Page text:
16.3 Writing a Protocol Handler


To demonstrate a complete protocol handler, let's write one for the finger protocol defined in RFC 1288 and introduced in Chapter 9. Finger is a relatively simple protocol compared to JDK-supported protocols such as HTTP and FTP. The client connects to port 79 on the server and sends a list of usernames followed by a carriage return/ linefeed pair. The server responds with ASCII text containing information about each of the named users or, if no names are listed, a list of the currently logged in users. For example:

 %  telnet rama.poly.edu 79  Trying Connected to rama.poly.edu. Escape character is '^]'. Login       Name            TTY    Idle    When    Where jacola   Jane Colaginae    *pts/7       Tue 08:01 marcus   Marcus Tullius     pts/15  13d Tue 17:33  farm-dialup11.poly.e matewan  Sepin Matewan     *pts/17  17: Thu 15:32 hengpi   Heng Pin          *pts/10      Tue 10:36 nadats   Nabeel Datsun      pts/12   56 Mon 10:38 matewan  Sepin Matewan     *pts/8     4 Sun 18:39 Connection closed by foreign host. 

Or to request information about a specific user :

 %  telnet rama.poly.edu 79  Trying Connected to rama.poly.edu. Escape character is '^]'. marcus Login       Name            TTY    Idle    When    Where marcus   Marcus Tullius     pts/15  13d Tue 17:33  farm-dialup11.poly.e 

Since there's no standard for the format of a finger URL, we will start by creating one. Ideally, this should look as much like an http URL as possible. Therefore, we will implement a finger URL like this:


Second, we need to determine the content type returned by the finger protocol's getContentType() method. New protocols such as HTTP use MIME headers to indicate the content type; in these cases, you do not need to override the default getContentType( ) method provided by the URLConnection class. However, since most protocols precede MIME, you often need to specify the MIME type explicitly or use the static methods URLConnection.guessContentTypeFromName(String name) and URLConnection.guessContentTypeFromStream(InputStream in) to make an educated guess. This example doesn't need anything so complicated, however. A finger server returns ASCII text, so the getContentType() method should return the string text/plain . The text/plain MIME type has the advantage that Java already understands it. In the next chapter, you'll learn how to write content handlers that let Java understand additional MIME types.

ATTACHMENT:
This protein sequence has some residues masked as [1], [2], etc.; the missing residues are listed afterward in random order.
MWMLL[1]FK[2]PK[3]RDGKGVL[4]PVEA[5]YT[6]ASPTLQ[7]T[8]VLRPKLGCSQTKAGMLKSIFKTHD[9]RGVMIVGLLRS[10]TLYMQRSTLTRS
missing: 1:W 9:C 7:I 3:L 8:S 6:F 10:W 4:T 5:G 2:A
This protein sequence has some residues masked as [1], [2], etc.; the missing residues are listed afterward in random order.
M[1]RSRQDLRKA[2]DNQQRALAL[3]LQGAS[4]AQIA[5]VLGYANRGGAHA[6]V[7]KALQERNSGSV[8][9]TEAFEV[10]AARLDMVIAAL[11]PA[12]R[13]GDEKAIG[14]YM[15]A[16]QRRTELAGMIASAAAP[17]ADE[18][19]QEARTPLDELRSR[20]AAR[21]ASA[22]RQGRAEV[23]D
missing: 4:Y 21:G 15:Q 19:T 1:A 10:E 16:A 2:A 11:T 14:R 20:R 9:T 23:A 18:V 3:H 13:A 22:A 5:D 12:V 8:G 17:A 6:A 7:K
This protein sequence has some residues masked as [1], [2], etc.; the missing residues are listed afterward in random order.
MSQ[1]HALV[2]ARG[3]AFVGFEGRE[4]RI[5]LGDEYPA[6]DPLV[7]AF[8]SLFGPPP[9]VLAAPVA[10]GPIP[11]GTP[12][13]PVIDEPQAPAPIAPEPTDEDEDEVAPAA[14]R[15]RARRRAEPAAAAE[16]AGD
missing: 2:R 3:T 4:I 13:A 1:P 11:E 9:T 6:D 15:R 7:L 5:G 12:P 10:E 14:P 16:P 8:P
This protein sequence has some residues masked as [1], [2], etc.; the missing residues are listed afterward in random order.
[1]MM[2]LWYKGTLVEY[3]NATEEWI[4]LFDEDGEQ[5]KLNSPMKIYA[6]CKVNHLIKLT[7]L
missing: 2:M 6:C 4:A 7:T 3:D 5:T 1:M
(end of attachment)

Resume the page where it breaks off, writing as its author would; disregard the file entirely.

Example 16-2 is a FingerURLConnection class that subclasses URLConnection . This class overrides the getContentType( ) and getInputStream( ) methods of URLConnection and implements connect( ) . It also has a constructor that builds a new URLConnection from a URL.

Example 16-2. The FingerURLConnection class
 package com.macfaq.net.www.protocol.finger; import java.net.*; import java.io.*; public class FingerURLConnection extends URLConnection {   private Socket connection = null;      public final static int DEFAULT_PORT = 79;   public FingerURLConnection(URL u) {     super(u);   }   public synchronized InputStream getInputStream( ) throws IOException {        if (!connected) this.connect( );     InputStream in = this.connection.getInputStream( );     return in;        }   public String getContentType( ) {     return "text/plain";   }   public synchronized void connect( ) throws IOException {        if (!connected) {       int port = url.getPort( );       if ( port < 1  port > 65535) {         port = DEFAULT_PORT;       }       this.connection = new Socket(url.getHost( ), port);       OutputStream out = this.connection.getOutputStream( );       String names = url.getFile( );       if (names != null && !names.equals("")) {         // delete initial /         names = names.substring(1);         names = URLDecoder.decode(names);         byte[] result;         try {           result = names.getBytes("ASCII");         }         catch (UnsupportedEncodingException ex) {           result = names.getBytes( );           }         out.write(result);       }       out.write('\r');       out.write('\n');       out.flush( );       this.connected = true;     }    } }